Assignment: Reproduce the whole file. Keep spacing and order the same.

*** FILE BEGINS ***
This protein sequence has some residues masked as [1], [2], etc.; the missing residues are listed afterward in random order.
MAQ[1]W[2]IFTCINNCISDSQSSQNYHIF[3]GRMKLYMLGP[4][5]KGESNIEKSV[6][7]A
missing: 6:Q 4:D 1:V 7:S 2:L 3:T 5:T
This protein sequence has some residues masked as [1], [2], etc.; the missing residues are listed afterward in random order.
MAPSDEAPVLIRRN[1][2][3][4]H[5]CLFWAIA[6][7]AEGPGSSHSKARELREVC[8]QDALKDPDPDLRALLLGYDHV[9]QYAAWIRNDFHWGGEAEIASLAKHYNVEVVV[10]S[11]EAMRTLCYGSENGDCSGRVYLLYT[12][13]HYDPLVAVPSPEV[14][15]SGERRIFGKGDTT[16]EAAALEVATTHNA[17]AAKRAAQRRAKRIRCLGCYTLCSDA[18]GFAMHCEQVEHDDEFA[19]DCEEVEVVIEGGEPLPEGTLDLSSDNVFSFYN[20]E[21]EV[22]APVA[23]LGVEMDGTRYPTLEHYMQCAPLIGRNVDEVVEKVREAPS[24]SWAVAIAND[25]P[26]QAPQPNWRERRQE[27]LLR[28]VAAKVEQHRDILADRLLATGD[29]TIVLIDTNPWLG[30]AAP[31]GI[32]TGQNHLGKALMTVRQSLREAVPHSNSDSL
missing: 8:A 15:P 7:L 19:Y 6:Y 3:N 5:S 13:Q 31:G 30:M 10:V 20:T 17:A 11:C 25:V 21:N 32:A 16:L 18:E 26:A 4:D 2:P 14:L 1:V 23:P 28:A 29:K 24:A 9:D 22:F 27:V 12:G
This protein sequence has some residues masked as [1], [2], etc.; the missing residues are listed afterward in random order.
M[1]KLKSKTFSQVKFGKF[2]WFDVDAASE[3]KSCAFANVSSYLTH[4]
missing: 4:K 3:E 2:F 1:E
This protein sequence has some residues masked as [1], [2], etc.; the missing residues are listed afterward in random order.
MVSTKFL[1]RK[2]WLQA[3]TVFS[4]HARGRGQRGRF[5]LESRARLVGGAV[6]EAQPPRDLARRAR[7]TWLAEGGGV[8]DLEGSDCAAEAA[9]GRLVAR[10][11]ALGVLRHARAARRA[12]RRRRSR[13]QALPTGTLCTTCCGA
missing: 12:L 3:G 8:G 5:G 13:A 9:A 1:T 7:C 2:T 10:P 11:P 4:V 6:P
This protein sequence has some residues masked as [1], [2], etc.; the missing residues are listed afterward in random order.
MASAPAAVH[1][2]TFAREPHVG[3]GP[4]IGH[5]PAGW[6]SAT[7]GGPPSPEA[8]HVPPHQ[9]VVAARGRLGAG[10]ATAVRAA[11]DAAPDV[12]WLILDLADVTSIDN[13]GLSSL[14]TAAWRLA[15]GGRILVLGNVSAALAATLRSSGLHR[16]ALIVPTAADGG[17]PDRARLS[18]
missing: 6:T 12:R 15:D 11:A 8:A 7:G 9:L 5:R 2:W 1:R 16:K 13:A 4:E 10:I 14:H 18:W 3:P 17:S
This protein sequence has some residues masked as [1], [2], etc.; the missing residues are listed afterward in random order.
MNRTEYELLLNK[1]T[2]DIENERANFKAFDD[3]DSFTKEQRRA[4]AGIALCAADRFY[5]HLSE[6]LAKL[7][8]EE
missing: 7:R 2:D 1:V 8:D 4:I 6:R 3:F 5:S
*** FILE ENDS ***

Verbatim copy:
This protein sequence has some residues masked as [1], [2], etc.; the missing residues are listed afterward in random order.
MAQ[1]W[2]IFTCINNCISDSQSSQNYHIF[3]GRMKLYMLGP[4][5]KGESNIEKSV[6][7]A
missing: 6:Q 4:D 1:V 7:S 2:L 3:T 5:T
This protein sequence has some residues masked as [1], [2], etc.; the missing residues are listed afterward in random order.
MAPSDEAPVLIRRN[1][2][3][4]H[5]CLFWAIA[6][7]AEGPGSSHSKARELREVC[8]QDALKDPDPDLRALLLGYDHV[9]QYAAWIRNDFHWGGEAEIASLAKHYNVEVVV[10]S[11]EAMRTLCYGSENGDCSGRVYLLYT[12][13]HYDPLVAVPSPEV[14][15]SGERRIFGKGDTT[16]EAAALEVATTHNA[17]AAKRAAQRRAKRIRCLGCYTLCSDA[18]GFAMHCEQVEHDDEFA[19]DCEEVEVVIEGGEPLPEGTLDLSSDNVFSFYN[20]E[21]EV[22]APVA[23]LGVEMDGTRYPTLEHYMQCAPLIGRNVDEVVEKVREAPS[24]SWAVAIAND[25]P[26]QAPQPNWRERRQE[27]LLR[28]VAAKVEQHRDILADRLLATGD[29]TIVLIDTNPWLG[30]AAP[31]GI[32]TGQNHLGKALMTVRQSLREAVPHSNSDSL
missing: 8:A 15:P 7:L 19:Y 6:Y 3:N 5:S 13:Q 31:G 30:M 10:V 20:T 17:A 11:C 25:V 21:N 32:A 16:L 18:E 26:A 4:D 2:P 14:L 1:V 23:P 28:A 29:K 24:A 9:D 22:F 27:V 12:G
This protein sequence has some residues masked as [1], [2], etc.; the missing residues are listed afterward in random order.
M[1]KLKSKTFSQVKFGKF[2]WFDVDAASE[3]KSCAFANVSSYLTH[4]
missing: 4:K 3:E 2:F 1:E
This protein sequence has some residues masked as [1], [2], etc.; the missing residues are listed afterward in random order.
MVSTKFL[1]RK[2]WLQA[3]TVFS[4]HARGRGQRGRF[5]LESRARLVGGAV[6]EAQPPRDLARRAR[7]TWLAEGGGV[8]DLEGSDCAAEAA[9]GRLVAR[10][11]ALGVLRHARAARRA[12]RRRRSR[13]QALPTGTLCTTCCGA
missing: 12:L 3:G 8:G 5:G 13:A 9:A 1:T 7:C 2:T 10:P 11:P 4:V 6:P
This protein sequence has some residues masked as [1], [2], etc.; the missing residues are listed afterward in random order.
MASAPAAVH[1][2]TFAREPHVG[3]GP[4]IGH[5]PAGW[6]SAT[7]GGPPSPEA[8]HVPPHQ[9]VVAARGRLGAG[10]ATAVRAA[11]DAAPDV[12]WLILDLADVTSIDN[13]GLSSL[14]TAAWRLA[15]GGRILVLGNVSAALAATLRSSGLHR[16]ALIVPTAADGG[17]PDRARLS[18]
missing: 6:T 12:R 15:D 11:A 8:A 7:G 9:L 5:R 2:W 1:R 16:K 13:A 4:E 10:I 14:H 18:W 3:P 17:S
This protein sequence has some residues masked as [1], [2], etc.; the missing residues are listed afterward in random order.
MNRTEYELLLNK[1]T[2]DIENERANFKAFDD[3]DSFTKEQRRA[4]AGIALCAADRFY[5]HLSE[6]LAKL[7][8]EE
missing: 7:R 2:D 1:V 8:D 4:I 6:R 3:F 5:S